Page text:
loanDepot Says Ransomware Gang Stole Data of 16.6 Million People

Mortgage lender loanDepot has confirmed that approximately 16.6 million individuals had their personal information stolen in a ransomware attack disclosed earlier this month. The attack, which occurred on January 6, led to the shutdown of some systems, affecting recurring automatic payments and causing delays in payment history updates. The company, acknowledging the breach as a ransomware incident, mentioned that files on compromised devices were encrypted by malicious actors.

Security Officer Comments:
LoanDepot is in the process of notifying affected individuals and offering free credit monitoring and identity protection services. The incident underscores the growing trend of ransomware gangs exploiting stolen corporate and customer data for double-extortion attacks. The lender, having experienced a data breach in May 2023, holds sensitive financial information, making affected individuals potential targets for phishing and identity theft attempts.

Suggested Corrections:
Backup your data, system images, and configurations, regularly test them, and keep the backups offline: Ensure that backups are regularly tested and that they are not connected to the business network, as many ransomware variants try to find and encrypt or delete accessible backups. Maintaining current backups offline is critical because if your network data is encrypted with ransomware, your organization can restore systems.

Update and patch systems promptly: This includes maintaining the security of operating systems, applications, and firmware in a timely manner. Consider using a centralized patch management system; use a risk- based assessment strategy to drive your patch management program.

Test your incident response plan: There's nothing that shows the gaps in plans more than testing them. Run through some core questions and use those to build an incident response plan: Are you able to sustain business operations without access to certain systems? For how long? Would you turn off your manufacturing operations if business systems such as billing were offline?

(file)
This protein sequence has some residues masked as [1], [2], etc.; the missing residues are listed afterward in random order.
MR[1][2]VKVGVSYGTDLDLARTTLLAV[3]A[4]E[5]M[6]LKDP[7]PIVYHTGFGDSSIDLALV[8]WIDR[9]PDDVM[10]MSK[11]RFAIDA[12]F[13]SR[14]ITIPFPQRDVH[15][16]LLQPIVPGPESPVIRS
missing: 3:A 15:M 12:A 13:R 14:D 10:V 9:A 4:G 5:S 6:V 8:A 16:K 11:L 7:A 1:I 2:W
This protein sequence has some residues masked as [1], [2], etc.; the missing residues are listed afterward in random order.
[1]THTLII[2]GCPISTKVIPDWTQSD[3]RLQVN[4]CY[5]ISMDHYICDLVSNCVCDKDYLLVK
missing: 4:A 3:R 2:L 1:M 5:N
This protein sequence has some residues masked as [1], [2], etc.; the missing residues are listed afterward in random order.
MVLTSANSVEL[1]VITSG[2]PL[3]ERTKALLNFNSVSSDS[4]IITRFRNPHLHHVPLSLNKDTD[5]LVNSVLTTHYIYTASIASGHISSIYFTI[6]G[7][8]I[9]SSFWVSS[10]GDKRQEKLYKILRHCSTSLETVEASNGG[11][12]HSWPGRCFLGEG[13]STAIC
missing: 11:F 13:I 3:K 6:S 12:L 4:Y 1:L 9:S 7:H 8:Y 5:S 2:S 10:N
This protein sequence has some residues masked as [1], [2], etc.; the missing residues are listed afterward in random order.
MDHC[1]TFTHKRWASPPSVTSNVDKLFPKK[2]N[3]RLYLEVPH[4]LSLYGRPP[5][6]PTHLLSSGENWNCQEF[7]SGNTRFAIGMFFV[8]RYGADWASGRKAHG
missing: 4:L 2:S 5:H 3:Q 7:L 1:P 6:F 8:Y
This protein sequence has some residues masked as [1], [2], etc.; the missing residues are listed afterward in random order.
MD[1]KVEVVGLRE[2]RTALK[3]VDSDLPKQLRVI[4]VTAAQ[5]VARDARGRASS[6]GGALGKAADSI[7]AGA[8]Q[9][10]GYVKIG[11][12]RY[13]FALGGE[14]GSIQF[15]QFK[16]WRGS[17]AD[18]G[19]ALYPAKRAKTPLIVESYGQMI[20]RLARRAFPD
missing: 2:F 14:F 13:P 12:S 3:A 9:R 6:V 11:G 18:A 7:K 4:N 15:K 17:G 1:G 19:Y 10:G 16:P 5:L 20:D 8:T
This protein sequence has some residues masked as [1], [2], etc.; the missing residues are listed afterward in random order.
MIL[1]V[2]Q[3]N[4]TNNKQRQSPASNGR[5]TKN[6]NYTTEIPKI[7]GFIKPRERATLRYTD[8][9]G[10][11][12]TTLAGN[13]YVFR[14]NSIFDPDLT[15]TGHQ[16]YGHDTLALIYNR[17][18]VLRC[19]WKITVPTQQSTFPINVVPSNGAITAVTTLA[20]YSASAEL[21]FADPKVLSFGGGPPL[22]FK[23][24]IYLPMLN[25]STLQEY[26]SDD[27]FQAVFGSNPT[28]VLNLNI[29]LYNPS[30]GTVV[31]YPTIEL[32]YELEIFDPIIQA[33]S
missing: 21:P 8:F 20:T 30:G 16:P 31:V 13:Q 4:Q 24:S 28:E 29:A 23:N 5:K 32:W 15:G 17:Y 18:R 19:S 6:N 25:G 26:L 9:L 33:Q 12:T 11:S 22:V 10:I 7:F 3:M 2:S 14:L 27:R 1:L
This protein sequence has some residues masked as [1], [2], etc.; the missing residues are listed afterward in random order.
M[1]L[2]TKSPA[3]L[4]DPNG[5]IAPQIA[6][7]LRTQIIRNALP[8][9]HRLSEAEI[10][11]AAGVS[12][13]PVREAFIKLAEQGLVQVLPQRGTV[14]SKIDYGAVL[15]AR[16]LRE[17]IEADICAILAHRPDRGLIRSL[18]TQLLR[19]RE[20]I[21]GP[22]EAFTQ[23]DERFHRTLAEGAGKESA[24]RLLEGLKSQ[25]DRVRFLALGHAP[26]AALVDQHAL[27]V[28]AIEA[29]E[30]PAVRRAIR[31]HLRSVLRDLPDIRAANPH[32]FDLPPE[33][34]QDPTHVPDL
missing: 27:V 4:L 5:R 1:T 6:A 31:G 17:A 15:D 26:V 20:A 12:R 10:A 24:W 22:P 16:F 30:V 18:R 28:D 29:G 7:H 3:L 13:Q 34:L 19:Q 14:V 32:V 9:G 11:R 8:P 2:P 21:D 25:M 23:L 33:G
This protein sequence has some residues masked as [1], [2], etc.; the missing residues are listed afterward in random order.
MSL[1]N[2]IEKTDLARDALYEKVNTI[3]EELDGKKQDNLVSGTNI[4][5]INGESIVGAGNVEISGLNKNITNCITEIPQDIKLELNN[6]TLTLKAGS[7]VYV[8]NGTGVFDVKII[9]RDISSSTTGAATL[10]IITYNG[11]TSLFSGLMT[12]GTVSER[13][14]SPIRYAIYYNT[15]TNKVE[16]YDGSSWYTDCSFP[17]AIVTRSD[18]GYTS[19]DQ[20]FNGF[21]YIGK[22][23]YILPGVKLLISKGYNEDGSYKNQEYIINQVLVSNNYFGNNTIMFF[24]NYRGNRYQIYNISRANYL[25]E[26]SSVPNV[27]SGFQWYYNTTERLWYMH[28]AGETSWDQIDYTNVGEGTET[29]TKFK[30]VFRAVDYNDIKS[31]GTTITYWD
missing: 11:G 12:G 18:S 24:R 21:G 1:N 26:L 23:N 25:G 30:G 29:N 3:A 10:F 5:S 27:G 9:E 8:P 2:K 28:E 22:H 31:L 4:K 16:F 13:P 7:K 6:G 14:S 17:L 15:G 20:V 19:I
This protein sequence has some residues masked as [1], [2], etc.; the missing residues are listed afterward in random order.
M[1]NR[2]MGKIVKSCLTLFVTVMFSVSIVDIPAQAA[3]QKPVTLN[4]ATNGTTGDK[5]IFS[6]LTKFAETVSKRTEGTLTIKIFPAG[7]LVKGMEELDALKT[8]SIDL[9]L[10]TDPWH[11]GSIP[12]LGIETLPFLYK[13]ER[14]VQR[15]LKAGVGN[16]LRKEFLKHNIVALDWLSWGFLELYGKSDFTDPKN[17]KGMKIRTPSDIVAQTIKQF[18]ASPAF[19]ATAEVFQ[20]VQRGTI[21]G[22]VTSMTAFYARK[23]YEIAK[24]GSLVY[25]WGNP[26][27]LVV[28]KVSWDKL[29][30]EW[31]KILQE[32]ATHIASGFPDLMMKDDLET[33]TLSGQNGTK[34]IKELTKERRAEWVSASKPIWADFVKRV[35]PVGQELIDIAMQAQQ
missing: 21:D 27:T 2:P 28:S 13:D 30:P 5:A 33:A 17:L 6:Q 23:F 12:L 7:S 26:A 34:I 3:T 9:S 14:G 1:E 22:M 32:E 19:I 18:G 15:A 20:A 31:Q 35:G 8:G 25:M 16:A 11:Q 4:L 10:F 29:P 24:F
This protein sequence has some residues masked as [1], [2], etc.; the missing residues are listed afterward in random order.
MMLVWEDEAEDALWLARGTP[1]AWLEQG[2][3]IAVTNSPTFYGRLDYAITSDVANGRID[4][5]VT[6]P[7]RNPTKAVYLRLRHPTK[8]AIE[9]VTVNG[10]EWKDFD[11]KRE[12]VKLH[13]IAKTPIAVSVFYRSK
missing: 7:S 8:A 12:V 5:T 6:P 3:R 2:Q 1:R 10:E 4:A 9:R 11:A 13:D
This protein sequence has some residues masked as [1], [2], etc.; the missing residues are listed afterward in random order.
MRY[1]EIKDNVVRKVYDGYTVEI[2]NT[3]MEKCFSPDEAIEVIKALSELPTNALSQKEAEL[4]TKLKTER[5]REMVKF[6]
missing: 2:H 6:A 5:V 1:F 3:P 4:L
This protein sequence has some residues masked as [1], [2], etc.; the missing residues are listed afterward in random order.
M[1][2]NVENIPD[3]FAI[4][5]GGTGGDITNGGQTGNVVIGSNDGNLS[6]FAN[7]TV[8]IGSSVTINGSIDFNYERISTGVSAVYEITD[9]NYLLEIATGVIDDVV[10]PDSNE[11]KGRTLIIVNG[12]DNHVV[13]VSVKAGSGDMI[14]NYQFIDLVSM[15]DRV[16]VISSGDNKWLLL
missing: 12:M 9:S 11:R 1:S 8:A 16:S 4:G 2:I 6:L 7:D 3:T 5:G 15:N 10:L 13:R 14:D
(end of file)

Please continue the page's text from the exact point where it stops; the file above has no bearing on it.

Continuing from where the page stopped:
Check Your Security Team's Work: Use a 3rd party pen tester to test the security of your systems and your ability to defend against a sophisticated attack. Many ransomware criminals are aggressive and sophisticated and will find the equivalent of unlocked doors.

Segment your networks: There's been a recent shift in ransomware attacks – from stealing data to disrupting operations. It's critically important that your corporate business functions and manufacturing/production operations are separated and that you carefully filter and limit internet access to operational networks, identify links between these networks and develop workarounds or manual controls to ensure ICS networks can be isolated and continue operating if your corporate network is compromised.

Regularly test contingency plans such as manual controls so that safety critical functions can be maintained during a cyber incident. Train employees: Email remains the most vulnerable attack vector for organizations. Users should be trained how to avoid and spot phishing emails. Multi Factor authentication can help prevent malicious access to sensitive services.